Security, Productivity, and Usability in the Enterprise

During interviews I conducted for my dissertation research, I asked individuals how the security policies and systems affected their daily life in terms of productivity and work and personal communication. Interviewees gave many examples of tradeoffs between security and usability. People understood the reasoning behind many of the security restrictions. However, these implementations often significantly reduced productivity and frustrated employees everyday work practices and basic personal communications needs. Many implementations actively motivated employees to subvert security protections. The lengths to which people went "work around’’ what they perceive as overly restrictive security and compliance implementations lead to distinctly counterproductive measures in terms of overall security.

Security implementations in systems and security policies vary widely across the enterprise. These systems can help prevent unauthorized access, dissemination of proprietary business information, and confidential customer data. Security and compliance systems are also essential to passing an audit. The effectiveness of a system’s security is directly related to the overall user experience of the system. Security implementations that do not adequately consider a range of factors including existing work practices, the overall usability of the system, and basic social communication requirements may have serious negative consequences for morale, productivity, and information security.

Unsurprisingly, interviewees often responded that they were more concerned with job performance and completing the tasks at hand than with complying with corporate security policies. In short, they were far more worried about a lost job or a promotion from not getting their word done, than they were about violating security policies. Don Norman summarized the problem nicely as “The more secure you make something, the less secure it becomes.”

People did not distinguish between the technology failing, not understanding how the technology works, and not realizing that a task was technically infeasible. In one example, an employee had tried to work from home over the weekend. This employee was not able to access the corporate network, because the VPN was inoperable over the weekend and the situation was possibly complicated due to a user misconfiguration. The following Monday morning, the employee was rebuked for not completing the project by the deadline.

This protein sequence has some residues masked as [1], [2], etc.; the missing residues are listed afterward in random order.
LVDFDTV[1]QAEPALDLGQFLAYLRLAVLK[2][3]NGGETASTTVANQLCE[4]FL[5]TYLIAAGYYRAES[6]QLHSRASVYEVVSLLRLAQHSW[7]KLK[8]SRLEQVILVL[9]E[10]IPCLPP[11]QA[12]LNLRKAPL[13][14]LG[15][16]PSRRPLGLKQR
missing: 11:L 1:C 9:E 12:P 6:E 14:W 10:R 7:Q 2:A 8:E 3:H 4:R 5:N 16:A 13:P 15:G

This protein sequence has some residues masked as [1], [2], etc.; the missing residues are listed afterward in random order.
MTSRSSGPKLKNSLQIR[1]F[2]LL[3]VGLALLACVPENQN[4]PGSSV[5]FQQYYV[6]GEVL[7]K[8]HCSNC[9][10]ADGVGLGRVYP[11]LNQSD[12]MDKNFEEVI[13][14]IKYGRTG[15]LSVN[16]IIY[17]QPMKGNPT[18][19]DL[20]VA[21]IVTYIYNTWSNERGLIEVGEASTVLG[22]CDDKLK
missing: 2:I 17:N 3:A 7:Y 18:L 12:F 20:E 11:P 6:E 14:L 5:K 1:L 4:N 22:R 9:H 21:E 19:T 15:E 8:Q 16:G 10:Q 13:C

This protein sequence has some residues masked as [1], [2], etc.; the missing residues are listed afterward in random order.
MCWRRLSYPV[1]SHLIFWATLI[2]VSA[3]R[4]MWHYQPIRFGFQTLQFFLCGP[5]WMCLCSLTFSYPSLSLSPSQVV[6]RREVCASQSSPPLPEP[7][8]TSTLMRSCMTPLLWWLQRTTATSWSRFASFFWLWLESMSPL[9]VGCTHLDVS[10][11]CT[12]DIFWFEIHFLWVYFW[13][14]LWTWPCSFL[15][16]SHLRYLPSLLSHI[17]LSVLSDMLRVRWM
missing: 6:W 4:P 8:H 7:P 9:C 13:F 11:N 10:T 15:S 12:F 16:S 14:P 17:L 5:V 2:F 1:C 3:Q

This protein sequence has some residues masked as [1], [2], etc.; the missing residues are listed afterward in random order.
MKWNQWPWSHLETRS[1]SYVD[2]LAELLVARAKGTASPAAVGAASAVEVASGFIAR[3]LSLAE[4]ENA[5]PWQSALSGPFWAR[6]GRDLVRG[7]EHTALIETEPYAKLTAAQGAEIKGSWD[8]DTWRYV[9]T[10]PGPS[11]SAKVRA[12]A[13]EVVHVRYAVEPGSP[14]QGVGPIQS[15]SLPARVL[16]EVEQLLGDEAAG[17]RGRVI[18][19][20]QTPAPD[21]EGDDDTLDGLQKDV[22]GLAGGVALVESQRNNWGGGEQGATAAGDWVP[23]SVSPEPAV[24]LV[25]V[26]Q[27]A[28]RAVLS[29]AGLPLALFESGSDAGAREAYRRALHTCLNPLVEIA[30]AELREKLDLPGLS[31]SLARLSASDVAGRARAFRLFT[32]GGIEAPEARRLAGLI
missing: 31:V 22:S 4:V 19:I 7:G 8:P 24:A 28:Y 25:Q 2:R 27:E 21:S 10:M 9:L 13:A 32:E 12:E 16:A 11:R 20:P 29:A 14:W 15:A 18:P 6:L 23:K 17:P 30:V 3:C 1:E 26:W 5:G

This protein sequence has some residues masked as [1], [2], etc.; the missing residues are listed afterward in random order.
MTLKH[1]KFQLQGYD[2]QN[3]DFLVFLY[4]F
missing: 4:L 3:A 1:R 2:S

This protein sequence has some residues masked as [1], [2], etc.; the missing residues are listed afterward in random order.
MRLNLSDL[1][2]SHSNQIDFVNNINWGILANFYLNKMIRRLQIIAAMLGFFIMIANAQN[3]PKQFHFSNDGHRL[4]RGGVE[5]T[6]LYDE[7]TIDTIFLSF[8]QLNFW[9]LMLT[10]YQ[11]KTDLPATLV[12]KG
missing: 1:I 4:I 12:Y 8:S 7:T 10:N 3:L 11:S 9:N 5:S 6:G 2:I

Institutions that do not pay attention to employee’s perception that they can be productive and efficient when implementing security policies may find their employees at odds with their own policies. The employee perceived the situation as technological failure the prevented the work from being completed. This had significant consequences as the employee began to regularly copy data to an external device or via a personal email account to ensure they would be able to work. It is easy to criticize employees who violate security policies and argue they should be reprimanded or fired. However, in nearly every case in my interviews, the employees who violated policies did so to work around situations the company could have been avoided though a more nuanced implementation that took productivity into account. In the particular case of the VPN, it was clear there were widespread problems with remote access that lead to undesirable methods of replicating data.

Companies would be rewarded with higher levels of job satisfaction and productivity if they took greater efforts to both explain security policies and made attempts to ensure that users, especially mobile users, were not regularly prevented from communicating or managing documents. In these cases employees were appreciative of how productive the system allowed them to be while still mindful of the risks involved. Explaining the reasoning behind the policies and implementations goes a long way to improve compliance. In the now classic paper, “Users Are Not the Enemy” Adams and Sasse found that individuals did not have adequate understanding of security issues and that security mechanisms were not adequately explained to them. In addition, the authors found that security departments did not understand their user’s perceptions of security or their needs. The lack of understanding combined with lack of communication resulted in reduced security overall.

Many businesses could reduce the risk of compliance violations by taking into consideration their employees’ everyday communications needs and practices. Internal needs assessments, possibly including surveys and interviews, can be used to determine how well corporate needs for security and compliance align with employee’s work practices and other communications needs. Security policies and compliance systems that take social factors, work practices, and overall understanding of the reasoning behind the requirements into consideration will be far more effective than those that do not. Unfortunately, it seems that this is the exception and not the rule.


A. Adams and M. A. Sasse. Users are not the enemy. Communications of the ACM, 42(12):40–46, 1999.

D. Norman When Security Gets in the Way

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